Skip to main content
News

Boxing Classes Ease Parkinson Disease Symptoms in Older Adults


October 26, 2017

Older adults across the United States with Parkinson disease (PD) are reportedly using boxing exercise programs to slow down the degenerative effects of PD.

Local new outlets from Utah, Florida, and Arkansas have written stories on how adults and older adults with PD have been participating in boxing training exercises in order to improve their quality of life.

Kevin Lightburn, owner of Straightright Boxing in Springdale, Arkansas, said he was approached by a local rehab center to allow over a dozen PD patients to train in his facility. For one hour, two days a week, the program at his facility focuses on knocking out PD;s four main traits—battling stiffness with stretching, balance with footwork, tremors with punching, and memory/reflex problems with drills.

PD patient Jeannie Philips trains at the facility and said, “"I was losing my balance and tripping a lot and then I began to have the tremors.” Now at early stage two of the degenerative disease, she’s working regaining control. “My husband calls it physical therapy on steroids….You’re punching it. You're getting rid of all the emotions that build up inside of you,” Mrs Phillips said (Arkansas Matters. October 25, 2017).
_______________________________________________________
Related Content
Sleep Interventions May Improve Cognitive Status in Parkinson Patients
Tips for Parkinson Disease Caregivers
_______________________________________________________

Daniel Dail, a retired professor, is another PD patient who participates in a boxing program called Rock Strady Boxing, specifically designed to help those with PD improve their balance, motor skills, and speech. There are 10 other older adults in the class with him who have all been diagnosed with PD. After only 3 weeks of classes, participants all experienced improvements in their functions.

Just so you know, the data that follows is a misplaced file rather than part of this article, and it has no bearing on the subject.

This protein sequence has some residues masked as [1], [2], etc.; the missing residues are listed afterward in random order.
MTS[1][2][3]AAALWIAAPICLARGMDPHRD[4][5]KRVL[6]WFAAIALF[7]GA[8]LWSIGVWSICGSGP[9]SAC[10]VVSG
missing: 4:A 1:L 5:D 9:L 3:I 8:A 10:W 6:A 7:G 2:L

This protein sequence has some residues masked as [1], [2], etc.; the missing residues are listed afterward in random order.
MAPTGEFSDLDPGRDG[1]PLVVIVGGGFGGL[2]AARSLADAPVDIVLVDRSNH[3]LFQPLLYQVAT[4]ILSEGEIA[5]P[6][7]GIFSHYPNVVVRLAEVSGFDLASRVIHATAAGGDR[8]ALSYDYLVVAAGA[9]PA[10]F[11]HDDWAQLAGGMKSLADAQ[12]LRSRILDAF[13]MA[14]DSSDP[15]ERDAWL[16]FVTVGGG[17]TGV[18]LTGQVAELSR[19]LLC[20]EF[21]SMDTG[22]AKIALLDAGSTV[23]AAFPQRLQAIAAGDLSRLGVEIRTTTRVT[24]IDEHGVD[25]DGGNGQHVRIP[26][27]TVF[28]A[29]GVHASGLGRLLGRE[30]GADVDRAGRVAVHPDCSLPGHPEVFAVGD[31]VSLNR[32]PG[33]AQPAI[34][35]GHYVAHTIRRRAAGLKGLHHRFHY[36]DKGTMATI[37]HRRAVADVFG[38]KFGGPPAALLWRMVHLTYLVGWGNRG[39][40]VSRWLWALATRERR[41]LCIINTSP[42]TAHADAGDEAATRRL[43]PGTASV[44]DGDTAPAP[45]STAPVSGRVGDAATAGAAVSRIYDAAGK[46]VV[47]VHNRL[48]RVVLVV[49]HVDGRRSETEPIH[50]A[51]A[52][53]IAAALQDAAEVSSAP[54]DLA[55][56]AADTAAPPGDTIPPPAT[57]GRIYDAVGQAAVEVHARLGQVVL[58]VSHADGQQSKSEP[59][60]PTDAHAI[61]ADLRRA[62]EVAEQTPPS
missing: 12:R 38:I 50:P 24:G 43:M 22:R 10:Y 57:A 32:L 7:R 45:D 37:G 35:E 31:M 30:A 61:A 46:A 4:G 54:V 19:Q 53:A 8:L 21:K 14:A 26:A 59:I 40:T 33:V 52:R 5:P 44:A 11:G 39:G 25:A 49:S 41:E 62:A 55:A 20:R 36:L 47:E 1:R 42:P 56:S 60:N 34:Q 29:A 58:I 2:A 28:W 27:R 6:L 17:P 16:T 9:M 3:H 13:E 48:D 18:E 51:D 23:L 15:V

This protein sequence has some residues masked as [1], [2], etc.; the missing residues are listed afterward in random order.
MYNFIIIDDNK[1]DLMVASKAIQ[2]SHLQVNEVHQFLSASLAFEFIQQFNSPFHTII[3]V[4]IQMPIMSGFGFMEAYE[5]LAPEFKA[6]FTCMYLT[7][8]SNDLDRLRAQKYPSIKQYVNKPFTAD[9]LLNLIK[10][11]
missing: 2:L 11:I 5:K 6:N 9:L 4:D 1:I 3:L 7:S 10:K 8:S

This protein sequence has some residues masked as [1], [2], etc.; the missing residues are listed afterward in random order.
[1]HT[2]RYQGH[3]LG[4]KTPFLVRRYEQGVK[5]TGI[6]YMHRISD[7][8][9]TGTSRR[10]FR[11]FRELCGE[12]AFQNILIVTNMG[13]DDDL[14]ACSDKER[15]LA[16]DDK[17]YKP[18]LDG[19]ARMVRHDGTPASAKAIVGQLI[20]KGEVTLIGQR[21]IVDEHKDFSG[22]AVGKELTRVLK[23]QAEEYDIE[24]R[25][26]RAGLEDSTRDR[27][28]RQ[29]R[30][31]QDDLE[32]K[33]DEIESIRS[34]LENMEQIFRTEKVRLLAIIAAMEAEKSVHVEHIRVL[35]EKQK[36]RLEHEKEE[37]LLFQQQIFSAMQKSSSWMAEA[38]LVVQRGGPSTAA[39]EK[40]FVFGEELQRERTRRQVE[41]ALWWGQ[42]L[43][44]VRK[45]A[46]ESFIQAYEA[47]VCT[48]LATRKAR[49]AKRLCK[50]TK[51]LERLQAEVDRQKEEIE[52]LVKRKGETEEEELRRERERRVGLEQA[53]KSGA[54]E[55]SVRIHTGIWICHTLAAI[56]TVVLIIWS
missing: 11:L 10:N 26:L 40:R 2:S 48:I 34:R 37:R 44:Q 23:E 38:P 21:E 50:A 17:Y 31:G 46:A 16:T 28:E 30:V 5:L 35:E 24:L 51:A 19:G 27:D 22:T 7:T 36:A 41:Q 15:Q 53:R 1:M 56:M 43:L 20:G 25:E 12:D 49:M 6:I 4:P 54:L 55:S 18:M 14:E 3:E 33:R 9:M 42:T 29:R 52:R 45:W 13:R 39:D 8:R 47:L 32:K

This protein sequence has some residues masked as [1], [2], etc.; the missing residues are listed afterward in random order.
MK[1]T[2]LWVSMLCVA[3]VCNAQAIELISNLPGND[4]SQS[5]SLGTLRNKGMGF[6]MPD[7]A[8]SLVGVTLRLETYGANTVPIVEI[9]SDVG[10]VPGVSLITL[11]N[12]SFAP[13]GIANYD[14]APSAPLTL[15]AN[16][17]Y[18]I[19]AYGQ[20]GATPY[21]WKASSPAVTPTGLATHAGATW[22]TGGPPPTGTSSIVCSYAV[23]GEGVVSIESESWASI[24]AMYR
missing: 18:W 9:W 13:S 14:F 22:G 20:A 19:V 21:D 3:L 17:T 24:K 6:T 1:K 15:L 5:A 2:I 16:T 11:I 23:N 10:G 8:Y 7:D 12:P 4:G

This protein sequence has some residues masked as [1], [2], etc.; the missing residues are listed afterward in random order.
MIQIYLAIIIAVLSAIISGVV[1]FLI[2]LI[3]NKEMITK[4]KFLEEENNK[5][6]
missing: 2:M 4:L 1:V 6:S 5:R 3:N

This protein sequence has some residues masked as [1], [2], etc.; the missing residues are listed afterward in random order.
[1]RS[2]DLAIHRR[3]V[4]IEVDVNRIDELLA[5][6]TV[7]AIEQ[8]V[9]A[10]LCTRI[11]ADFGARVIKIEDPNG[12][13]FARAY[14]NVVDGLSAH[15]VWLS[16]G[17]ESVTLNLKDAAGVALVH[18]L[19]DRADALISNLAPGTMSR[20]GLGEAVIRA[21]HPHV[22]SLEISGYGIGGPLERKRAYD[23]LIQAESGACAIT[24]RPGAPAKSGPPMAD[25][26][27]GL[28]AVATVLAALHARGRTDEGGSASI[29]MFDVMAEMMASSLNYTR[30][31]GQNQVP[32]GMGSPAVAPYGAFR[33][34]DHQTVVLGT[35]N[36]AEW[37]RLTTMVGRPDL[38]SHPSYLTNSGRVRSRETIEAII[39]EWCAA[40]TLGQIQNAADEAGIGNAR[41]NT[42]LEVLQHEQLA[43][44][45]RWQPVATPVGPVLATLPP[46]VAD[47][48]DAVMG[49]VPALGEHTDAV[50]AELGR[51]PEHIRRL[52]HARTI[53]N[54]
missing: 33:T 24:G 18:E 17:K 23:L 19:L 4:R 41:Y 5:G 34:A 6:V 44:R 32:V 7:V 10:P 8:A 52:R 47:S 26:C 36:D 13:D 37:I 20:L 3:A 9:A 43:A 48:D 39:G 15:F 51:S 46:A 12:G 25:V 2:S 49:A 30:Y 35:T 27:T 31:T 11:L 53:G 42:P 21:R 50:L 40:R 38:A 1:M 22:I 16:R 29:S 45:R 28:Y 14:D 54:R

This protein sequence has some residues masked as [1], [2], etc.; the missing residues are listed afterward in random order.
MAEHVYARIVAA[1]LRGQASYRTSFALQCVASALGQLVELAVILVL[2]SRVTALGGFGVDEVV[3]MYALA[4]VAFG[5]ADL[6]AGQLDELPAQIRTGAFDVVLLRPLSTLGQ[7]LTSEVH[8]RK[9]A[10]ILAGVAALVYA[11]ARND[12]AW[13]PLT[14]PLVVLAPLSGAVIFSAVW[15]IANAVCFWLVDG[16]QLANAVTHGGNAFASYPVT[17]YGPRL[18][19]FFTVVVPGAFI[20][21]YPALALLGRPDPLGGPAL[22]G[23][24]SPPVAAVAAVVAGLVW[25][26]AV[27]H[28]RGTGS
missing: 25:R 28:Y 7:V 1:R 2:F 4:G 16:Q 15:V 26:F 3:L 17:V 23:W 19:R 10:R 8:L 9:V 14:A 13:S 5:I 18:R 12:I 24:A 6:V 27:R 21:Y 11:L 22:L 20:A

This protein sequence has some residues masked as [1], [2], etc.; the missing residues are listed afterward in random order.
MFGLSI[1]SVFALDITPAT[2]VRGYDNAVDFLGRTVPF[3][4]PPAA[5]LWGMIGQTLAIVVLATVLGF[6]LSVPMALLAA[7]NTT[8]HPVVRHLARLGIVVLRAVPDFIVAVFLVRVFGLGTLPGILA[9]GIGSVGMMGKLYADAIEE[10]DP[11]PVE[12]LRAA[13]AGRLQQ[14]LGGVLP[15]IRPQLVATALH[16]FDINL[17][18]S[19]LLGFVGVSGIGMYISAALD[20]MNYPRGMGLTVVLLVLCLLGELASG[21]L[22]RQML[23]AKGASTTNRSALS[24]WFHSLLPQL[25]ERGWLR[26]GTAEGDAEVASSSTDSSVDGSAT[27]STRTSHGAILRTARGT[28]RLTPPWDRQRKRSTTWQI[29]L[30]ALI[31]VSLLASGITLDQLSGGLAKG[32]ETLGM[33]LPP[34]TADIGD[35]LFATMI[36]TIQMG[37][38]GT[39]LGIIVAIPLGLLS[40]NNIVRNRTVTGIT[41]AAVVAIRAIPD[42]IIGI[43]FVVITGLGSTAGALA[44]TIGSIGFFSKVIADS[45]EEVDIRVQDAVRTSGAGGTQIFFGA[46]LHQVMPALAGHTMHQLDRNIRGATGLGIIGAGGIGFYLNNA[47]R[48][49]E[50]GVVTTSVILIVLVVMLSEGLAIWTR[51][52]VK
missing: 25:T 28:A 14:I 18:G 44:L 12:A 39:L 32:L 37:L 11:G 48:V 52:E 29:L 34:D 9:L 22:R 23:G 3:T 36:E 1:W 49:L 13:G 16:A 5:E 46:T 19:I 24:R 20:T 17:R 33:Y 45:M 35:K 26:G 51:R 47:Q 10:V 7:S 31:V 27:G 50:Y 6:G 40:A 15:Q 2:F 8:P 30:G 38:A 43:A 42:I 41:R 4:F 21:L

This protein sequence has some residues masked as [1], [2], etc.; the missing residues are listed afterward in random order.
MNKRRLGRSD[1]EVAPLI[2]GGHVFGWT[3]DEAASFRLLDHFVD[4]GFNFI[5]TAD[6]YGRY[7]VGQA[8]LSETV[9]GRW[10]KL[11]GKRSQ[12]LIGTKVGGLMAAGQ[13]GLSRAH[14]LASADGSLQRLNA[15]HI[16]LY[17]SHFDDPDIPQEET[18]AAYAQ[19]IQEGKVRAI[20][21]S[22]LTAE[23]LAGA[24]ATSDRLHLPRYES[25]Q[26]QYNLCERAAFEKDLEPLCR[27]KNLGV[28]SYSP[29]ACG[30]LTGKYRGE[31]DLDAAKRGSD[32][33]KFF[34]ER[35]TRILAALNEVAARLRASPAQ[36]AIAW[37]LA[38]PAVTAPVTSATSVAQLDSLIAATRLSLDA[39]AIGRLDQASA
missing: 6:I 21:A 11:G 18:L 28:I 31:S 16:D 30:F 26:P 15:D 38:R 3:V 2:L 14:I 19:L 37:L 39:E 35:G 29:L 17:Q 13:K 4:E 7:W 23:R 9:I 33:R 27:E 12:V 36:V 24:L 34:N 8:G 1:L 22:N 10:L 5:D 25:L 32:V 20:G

Each week, the men in the class begin to push each other more to work harder and to keep going even though the exercise can be challenging. But the program has given Mr Dail more useful hours in his day (Deseret News. October 22, 2017).

Another boxing coach in Orlando, Florida, Cynthia Badrak, is also involved in helping PD patients train in boxing and, while she is not a medical professional, said, “It seems a little counterintuitive to give boxing to people with Parkinson’s….But people who have Parkinson’s don't need to be coddled. They need force-intensive exercise. I think it's important for people with Parkinson's disease to know they can improve the quality of their life” (Click Orlando. October 24, 2017).

—Amanda Del Signore

Back to Top